AUGUSTA — Cony High School student Kaleb Brann likes giving away food because he knows what families bring home isn’t always enough.

Brann, a volunteer with other Augusta Boys and Girls Club members, is helping to run the new Kids Pantry at Buker Community Center. He knows what it’s like to struggle because his family has used a food bank before and, he said, “it helped us quite a bit, too. The community has given me so many opportunities, I’m just trying to give back to it.”

Listing a partial inventory of what the Kids Pantry has in stock to give away to local youths, including cold milk, frozen ground turkey, canned ravioli, cereal, canned vegetables, applesauce and raisins, Brann said, “I think any of this would help out a family a lot.”

The new program, which joins a growing list of local initiatives meant to help make sure children don’t go hungry in Augusta, is a partnership of the local Boys and Girls Club, the Augusta Food Bank and the city.

The Augusta Food Bank provides the food that is now stocked in a former storage area at the city-owned Buker Community Center. Boys and Girls Club staff and members run the program, assisting youths, or parents on behalf of their children, in obtaining food at the pantry, which is open from 4 p.m. to 6 p.m. Tuesdays and Thursdays and supplies participants with about two days’ worth of meals and healthy snacks.

The new pantry was created with $5,500 from the Augusta Childcare Bureau, which shares space at the Buker Community Center with the Boys and Girls Club and pantry.

Darren Joyce, the club’s program director, said with the club, a child care program and the Augusta recreation program all using the building, there are some 200 children at Buker Community Center on some summer days, making it a convenient spot where children in any of those programs easily could go to the pantry to pick up some food to take home.

“It’s a very busy community center,” Joyce said.

He said children don’t have to bring any paperwork to show they qualify for the food pantry. They need only to show up when the pantry is open. There is also no limit on the number of times children can use the pantry per week; they can come both Tuesday and Thursday.

“We wanted to make it very low-barrier,” he said. “We just want to help people that need food.”

It has been slow so far, with only about a half-dozen kids coming to pick up food there in the couple of weeks since it opened.

Jacob McKechnie, another Cony student and Boys and Girls Club member volunteering at the food pantry, said he hopes and believes more youths will use the service once word about it spreads.

“I hope it picks up soon,” he said. “I really like the idea of it. I know food banks don’t always fill the need. I think this will help.”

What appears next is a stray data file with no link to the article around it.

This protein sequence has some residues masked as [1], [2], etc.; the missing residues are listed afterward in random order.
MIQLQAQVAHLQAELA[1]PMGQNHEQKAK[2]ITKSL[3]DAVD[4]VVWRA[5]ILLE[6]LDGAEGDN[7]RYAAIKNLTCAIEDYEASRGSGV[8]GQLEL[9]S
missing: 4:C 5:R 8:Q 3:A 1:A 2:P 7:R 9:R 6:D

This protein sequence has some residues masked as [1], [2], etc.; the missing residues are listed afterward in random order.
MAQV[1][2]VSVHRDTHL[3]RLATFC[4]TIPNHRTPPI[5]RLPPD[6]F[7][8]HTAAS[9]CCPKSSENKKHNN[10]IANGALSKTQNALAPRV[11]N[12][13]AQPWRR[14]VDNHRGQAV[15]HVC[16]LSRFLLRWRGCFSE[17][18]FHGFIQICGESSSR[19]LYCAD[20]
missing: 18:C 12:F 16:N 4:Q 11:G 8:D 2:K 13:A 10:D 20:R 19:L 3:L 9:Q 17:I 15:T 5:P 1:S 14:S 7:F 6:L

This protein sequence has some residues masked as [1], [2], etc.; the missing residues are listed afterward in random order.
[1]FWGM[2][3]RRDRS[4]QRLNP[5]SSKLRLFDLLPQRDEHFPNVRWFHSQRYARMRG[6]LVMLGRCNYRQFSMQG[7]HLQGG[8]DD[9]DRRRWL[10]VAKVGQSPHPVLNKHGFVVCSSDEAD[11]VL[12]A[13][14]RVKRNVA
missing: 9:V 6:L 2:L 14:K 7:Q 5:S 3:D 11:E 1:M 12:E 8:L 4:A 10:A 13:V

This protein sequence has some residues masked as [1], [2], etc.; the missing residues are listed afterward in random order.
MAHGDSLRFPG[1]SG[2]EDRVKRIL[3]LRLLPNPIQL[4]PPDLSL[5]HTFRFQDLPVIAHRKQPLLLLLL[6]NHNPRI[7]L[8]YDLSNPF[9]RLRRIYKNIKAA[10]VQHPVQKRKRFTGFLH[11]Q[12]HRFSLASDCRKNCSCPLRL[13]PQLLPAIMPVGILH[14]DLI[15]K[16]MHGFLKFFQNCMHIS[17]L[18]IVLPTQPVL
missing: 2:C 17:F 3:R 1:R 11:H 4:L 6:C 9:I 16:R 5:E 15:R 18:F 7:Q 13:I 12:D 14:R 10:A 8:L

The pantry is at least in part meant to be a summertime version of a program that gives out backpacks full of food to Augusta school students once a week during the school year, to make sure they have enough food to eat over the weekends.

This year the school, with numerous sponsorships by companies, organizations and individuals, distributed food backpacks to about 130 students to take home on weekends.

Ward 2 City Councilor Darek Grant said the food pantry was established by city, school, food bank and Boys and Girls Club staff members to make sure children relying on the backpack program, and any others in need of food, wouldn’t be left hungry during the summer. Earlier this year, Grant successfully convinced his fellow councilors to make “supporting those in need,” including addressing youth hunger, one of the council’s goals.

Grant said he’s proud of how the community came together to create the program, and also for donating enough money so that by the end of the year, there were no longer any waiting lists to get food through the backpack program. Until this year, there were waiting lists to participate.

“Kudos to city staff, the Boys and Girls Club and Augusta Food Bank. I think (the Kids Pantry) is a great partnership we’re seeing in Augusta, with those three,” Grant said. “The initiative of the members of the Boys and Girls Club to step up and help and provide the work to make it happen, that’s the neatest part of this whole endeavor. You’ve got these younger people stepping up to help those who maybe need some help in the community. Hopefully, at the end of the day, these volunteers are learning how to make a difference. As we get more and more of our community involved, we can make a difference.”

The new Kids Pantry is in addition to the existing summer nutrition lunch program, which is funded with federal money received through the school system. The program provides bagged lunches at four city parks — Calumet, Williams, McCall’s and Cunningham — to the city child care program, the Recreation Department, and Glenridge Gardens Apartments and Greentree Apartments.

Grant said Greentree Apartments is the newest site where the lunch program takes meals for children.

As was the case at the Kids Pantry, participation in the Greentree Apartments lunch program is starting off slowly but is growing.

“This is one more piece to the effort of addressing childhood hunger in the community,” Grant said.

Keith Edwards — 621-5647

[email protected]

Twitter: @kedwardskj

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